8 Hidden Costs to Consider When Buying a House
You've decided that these near record-low interest rates aren't going to last and it's time to make that home ownership dream a reality. One thing that most first-time home buyers don't realize is that buying a house involves much more than just a down payment and a mortgage approval. In fact, there are some undisclosed costs that are either upfront or deferred that could affect your buying decision. Here are just eight hidden costs associated with buying a house that you need to add to your list and in your budget.
1. Home Inspection
The last thing that you want to do is start off in a home that has a long list of problems. When you're buying a house, once you have an accepted offer from the seller, you'll want to schedule an inspection. Expect to pay anywhere from $200 to $600 for this home inspection, and this is money that you won't get back if the deal falls through.
2. Appraisal Fee
Your mortgage lender wants to be sure that the home is worth at least as much as the value of your loan. This is why there needs to be a current appraisal on the property, for which you will pay anywhere from $250 to $600.
3. Escrow Account
When buying a house with a mortgage, the lender will want assurances that you are paying both your property taxes and your home owner's insurance premiums. For these reasons, most lenders require an escrow account through which your monthly mortgage payments are made as well as a deposit to cover these other expenses.
4. Closing Costs
Closing costs are a compilation of such things as recording fees, title insurance fees, credit report fees, tax service fees, and lender's origination fees. In all, they can amount to as much as 2% to 5% of your home purchase price.
5. Moving Costs
Unless your new home is right across the street or you have a large group of eager friends, you're probably going to need to hire some help to move. In addition to moving costs, much of your old furniture may not fit perfectly in your new place, prompting some additional expenses.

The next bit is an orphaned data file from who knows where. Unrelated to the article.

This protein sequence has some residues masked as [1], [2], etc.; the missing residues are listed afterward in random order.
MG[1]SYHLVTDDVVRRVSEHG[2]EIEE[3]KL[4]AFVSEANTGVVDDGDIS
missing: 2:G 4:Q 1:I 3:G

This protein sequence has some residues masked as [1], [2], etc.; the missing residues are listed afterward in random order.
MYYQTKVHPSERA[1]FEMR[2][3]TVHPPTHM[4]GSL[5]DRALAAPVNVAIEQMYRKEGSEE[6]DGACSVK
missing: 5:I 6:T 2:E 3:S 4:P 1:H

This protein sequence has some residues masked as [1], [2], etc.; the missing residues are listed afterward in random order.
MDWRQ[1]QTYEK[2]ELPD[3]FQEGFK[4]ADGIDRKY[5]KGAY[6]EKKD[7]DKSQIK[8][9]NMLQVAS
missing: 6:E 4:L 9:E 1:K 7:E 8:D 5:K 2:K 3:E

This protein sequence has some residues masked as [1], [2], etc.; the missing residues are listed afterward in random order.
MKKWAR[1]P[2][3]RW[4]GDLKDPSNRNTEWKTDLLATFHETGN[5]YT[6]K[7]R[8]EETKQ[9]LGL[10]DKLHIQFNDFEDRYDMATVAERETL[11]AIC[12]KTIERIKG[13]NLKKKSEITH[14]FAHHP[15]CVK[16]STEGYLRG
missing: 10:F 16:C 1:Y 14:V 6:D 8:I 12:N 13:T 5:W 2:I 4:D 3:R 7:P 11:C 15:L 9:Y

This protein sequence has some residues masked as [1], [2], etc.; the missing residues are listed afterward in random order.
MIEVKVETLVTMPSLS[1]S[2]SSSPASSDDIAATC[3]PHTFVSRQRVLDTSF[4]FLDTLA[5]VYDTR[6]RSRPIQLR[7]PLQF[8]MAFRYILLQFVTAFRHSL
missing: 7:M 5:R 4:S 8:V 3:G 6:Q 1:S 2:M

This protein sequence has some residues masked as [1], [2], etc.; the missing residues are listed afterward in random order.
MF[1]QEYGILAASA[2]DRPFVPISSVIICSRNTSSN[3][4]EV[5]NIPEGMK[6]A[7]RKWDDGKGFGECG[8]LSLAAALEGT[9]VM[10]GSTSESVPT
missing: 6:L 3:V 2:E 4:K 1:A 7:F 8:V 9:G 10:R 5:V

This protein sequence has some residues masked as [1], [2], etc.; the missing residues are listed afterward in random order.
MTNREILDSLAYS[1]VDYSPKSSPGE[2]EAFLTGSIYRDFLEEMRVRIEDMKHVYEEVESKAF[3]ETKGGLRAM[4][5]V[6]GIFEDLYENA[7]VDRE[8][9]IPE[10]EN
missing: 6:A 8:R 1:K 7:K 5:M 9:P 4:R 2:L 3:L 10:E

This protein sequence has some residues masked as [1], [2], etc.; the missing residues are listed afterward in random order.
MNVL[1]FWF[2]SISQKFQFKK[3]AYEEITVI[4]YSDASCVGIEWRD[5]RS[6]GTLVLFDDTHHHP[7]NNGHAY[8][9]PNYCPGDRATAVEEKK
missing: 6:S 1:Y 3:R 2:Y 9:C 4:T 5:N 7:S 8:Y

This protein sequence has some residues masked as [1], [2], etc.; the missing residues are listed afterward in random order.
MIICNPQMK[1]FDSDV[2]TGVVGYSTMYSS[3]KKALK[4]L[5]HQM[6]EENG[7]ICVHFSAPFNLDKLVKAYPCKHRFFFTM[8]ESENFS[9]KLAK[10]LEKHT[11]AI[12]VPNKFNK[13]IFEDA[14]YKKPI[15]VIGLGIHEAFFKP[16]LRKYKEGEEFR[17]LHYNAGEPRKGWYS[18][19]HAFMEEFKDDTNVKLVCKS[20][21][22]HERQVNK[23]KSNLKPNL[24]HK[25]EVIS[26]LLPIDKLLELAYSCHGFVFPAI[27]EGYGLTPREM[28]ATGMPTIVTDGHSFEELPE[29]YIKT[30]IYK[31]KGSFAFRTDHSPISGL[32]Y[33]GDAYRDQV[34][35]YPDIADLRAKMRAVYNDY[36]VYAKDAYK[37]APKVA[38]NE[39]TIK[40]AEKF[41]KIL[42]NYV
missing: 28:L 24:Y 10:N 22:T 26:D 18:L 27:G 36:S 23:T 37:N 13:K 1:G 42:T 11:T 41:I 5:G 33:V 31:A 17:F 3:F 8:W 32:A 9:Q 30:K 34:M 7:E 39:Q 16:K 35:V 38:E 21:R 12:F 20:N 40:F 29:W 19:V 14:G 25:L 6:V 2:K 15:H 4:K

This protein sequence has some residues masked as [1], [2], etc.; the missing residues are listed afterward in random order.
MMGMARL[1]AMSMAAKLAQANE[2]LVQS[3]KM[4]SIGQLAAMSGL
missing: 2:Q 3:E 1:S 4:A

6. Repairs, Maintenance, and Upkeep
This figure can vary a great deal, depending on whether you're purchasing a new home with a home warranty or a century-old classic bungalow with "issues." Regardless of its age, all homes need basic upkeep, and some need extensive work. A Wall Street Journal study found that the cost of maintaining a typical home for 30 years is nearly four times the purchase price.
7. Homeowner's Association Fees
If you're buying a home in a certain type of development, you might face some additional expenses in the form of association fees. These fees might cover such things as a community swimming pool, grounds maintenance, and some utilities.
8. Emergency Fund Items
On top of the funds that you set aside for common repairs and upkeep, sometimes things can go wrong, and you'll be faced with costly repairs. No one hopes for a plumbing leak or to have to replace an A/C unit, but you should plan for it.
There are a lot of costs associated with buying a house that many first time home buyers don't consider. Your best strategy is to create a realistic budget so that you can both own the home of your dreams and cover your expenses. Once you have your budget, you'll be ready to search properties to find your next home.